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Showing posts tagged with #longform

A Pinot Noir

On the trail of a group of thieves stealing the fanciest wine out of San Francisco’s fanciest restaurants.

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The Boy Who Burned Inside

After years of sexual abuse by a neighbor, a teenager takes matters into his own hands.

Maria Cramer | Boston Globe | May 2015
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Living in a Trailer

On touring America and the culture of trailer parks in the early 1950s.

James Jones | Holiday | Jul 1952
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House of Secrets

On Witanhurst, the dilapidated London mansion whose ownership is cloaked in mystery.

Ed Caesar | New Yorker | Jun 2015
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  • Fun early morning read. Pretty short, too. : amiantos
"We Learned Together"

A support group for trans veterans meets in New Orleans, linked to the only VA that is known to treat them with respect.

Mac McClelland | Buzzfeed | May 2015
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In Sanaa

The Houthi coup in Yemen.

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Waiting for the Weekend

A short history of leisure.

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  • This is a really good article but Longform's way too short article summaries/snippets really undersells the shit out of everything. : amiantos
How We’re Failing Our Female Veterans

From equipment that doesn’t fit to an ill-equipped VA medical system.

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The War on Big Food

How packaged-food companies like Campbell and Hershey are responding to the backlash against pesticides, preservatives, high-fructose corn syrup, growth hormones, antibiotics, gluten, and genetically modified organisms.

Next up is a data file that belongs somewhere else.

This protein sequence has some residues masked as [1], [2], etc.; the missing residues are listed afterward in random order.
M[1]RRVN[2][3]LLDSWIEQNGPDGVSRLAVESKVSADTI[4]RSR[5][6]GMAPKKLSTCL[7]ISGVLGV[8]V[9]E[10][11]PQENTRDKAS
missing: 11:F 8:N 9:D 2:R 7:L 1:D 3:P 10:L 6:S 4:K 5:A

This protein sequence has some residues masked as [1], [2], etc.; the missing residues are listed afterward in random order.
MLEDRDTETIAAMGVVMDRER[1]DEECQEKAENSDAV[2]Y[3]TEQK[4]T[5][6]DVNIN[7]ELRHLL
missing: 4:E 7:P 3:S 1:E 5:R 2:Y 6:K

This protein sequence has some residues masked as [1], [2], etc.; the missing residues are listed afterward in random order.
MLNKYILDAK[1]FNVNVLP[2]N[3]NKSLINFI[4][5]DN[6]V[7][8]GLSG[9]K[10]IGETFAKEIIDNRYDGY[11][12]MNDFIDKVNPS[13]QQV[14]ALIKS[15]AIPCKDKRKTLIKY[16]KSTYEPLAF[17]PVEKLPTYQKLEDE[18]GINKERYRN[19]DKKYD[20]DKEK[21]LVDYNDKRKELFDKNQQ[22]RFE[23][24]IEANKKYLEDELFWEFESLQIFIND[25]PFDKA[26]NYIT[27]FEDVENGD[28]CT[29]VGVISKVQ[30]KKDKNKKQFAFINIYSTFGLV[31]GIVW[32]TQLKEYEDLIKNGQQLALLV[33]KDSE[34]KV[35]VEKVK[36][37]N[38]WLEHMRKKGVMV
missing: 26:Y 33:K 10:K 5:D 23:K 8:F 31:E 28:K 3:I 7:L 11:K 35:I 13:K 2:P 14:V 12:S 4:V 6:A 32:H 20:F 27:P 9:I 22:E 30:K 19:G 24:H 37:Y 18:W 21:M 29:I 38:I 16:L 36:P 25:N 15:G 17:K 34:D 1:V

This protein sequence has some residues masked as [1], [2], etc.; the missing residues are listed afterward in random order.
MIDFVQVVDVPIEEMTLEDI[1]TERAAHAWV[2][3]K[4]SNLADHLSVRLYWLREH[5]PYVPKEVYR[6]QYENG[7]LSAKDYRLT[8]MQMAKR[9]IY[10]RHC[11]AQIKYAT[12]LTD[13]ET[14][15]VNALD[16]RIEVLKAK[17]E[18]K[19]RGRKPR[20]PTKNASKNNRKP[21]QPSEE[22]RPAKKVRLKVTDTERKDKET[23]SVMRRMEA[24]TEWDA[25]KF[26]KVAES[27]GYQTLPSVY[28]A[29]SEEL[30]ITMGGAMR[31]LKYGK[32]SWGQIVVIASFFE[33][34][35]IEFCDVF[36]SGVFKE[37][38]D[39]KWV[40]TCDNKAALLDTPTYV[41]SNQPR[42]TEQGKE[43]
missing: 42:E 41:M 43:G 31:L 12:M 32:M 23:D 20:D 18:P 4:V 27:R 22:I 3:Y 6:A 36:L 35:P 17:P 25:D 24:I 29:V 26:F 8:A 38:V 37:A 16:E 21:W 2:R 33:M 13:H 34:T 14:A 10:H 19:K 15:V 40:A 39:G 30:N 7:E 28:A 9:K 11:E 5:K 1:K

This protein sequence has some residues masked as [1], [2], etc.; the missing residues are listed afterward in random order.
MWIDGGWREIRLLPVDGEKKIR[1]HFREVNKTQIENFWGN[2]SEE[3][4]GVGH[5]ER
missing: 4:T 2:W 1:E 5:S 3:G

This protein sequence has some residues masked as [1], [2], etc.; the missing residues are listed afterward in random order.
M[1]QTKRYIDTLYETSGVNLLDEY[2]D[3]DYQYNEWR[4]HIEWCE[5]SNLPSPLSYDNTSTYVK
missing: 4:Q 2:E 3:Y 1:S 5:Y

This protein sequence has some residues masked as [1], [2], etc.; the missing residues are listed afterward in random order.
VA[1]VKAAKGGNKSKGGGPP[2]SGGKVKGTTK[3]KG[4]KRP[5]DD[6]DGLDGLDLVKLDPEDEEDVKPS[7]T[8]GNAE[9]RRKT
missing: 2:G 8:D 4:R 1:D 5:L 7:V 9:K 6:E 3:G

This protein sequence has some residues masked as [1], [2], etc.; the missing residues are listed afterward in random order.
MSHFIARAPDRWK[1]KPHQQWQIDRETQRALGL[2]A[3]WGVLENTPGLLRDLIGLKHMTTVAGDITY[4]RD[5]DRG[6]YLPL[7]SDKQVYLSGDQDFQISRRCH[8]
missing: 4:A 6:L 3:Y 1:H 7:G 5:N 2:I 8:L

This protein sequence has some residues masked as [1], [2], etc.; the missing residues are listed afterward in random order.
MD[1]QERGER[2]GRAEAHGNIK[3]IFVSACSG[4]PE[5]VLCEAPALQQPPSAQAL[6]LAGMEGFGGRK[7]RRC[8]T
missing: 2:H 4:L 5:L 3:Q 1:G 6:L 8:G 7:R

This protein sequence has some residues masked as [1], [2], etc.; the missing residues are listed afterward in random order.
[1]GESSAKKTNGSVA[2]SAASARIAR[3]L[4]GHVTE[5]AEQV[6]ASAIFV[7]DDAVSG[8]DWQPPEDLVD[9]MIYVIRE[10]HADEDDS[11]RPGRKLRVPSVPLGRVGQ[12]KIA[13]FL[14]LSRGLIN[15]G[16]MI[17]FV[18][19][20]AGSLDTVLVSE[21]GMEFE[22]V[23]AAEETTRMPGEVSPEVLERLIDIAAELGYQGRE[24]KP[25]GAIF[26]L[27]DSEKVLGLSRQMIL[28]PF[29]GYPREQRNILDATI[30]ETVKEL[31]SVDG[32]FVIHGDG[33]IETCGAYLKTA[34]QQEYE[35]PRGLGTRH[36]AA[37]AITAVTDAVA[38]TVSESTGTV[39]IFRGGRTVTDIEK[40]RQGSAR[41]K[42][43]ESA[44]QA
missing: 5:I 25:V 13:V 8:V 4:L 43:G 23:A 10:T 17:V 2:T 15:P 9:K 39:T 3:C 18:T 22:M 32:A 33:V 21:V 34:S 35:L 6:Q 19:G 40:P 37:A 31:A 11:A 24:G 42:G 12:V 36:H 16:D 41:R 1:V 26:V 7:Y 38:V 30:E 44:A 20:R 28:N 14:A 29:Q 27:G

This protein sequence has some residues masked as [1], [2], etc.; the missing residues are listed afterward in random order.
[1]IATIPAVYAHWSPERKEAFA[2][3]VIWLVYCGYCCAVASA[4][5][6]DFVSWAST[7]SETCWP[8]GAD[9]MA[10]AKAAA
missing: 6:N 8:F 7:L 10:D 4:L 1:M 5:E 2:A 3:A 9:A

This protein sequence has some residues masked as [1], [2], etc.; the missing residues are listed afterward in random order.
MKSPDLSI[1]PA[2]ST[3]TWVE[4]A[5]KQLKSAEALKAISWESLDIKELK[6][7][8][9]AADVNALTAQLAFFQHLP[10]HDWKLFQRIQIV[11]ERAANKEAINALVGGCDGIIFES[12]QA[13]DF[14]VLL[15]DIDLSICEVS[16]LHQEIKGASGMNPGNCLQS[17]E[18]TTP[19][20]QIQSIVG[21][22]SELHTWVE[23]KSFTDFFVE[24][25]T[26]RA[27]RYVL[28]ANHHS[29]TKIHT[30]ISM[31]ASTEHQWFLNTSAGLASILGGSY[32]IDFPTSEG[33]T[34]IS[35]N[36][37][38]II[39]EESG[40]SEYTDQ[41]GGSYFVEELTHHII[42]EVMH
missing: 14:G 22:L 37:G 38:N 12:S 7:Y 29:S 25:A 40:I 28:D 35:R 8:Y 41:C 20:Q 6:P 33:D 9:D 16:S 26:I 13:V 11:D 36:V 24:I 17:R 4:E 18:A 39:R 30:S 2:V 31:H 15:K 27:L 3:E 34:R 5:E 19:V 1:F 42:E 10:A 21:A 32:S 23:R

Beth Kowitt | Fortune | May 2015
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Crossover Potential

A mortuary employee surveys her scene.

Sarah Wambold | Joyland | May 2015
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The Star on the Sidewalk

On Arielle Holmes, a burgeoning actress who was, literally, plucked from the streets.

Amy Larocca | New York | May 2015
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The Government Won’t Let Me Watch Them Kill Bison, so I’m Suing

One man’s quest to witness the “Bison Cull” in Yellowstone National Park.

Christopher Ketcham | Vice | May 2015
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  • Stupid asshole cattle farmers.  : amiantos
Can China Take a Joke?

The culturally-bound mechanics of comedy.

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Fiction Pick of the Week: "A Friendly Game"

A story of growth, regression, and divergent paths.

“But mostly, Joan sat for hours in her favorite spot of their old living room couch where she breastfed Phil. It felt sometimes like he was resting in the crook of her arm. And other times, her breasts would drip milk and she’d sit with a throbbing ache in her chest. Her husband returned twice a week, a different person each time as if trying on new identities: laughing, angry, sedate, stoic. Sometimes he brought the rocks with him. Sometimes Joan would have to go out on her own looking for them.”

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This Is What Happens After You Die

The process of decomposition, recounted in painstaking detail.

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What Makes the "Lion Whisperer" Roar?

On spending your life among large felines.

Susan Orlean | Smithsonian | Jun 2015
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Reversal of Fortune

A BASE jumper emerges from a coma after a bad fall and sets about rebuilding his body and his life.

Elizabeth Weil | Outside | Jul 2012
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Can Racism Be Stopped in the Third Grade?

A controversial effort divides students by race in order to combat racism.

Lisa Miller | New York | May 2015
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Inexplicable Crime

On the psychology of mass killer Anders Behring Breivik.

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Judy Blume Knows All Your Secrets

“She has no theories, for example, to explain why she, of all people, felt unburdened by the unspoken rules marking certain subjects off limits for children, or why, for that matter, she has that particular gift, that ability to recall the emotional experiences of adolescence, the confusion, the longing, the rivalries — the memories, in other words, that most of us try to bury as quickly and deeply as we can.”

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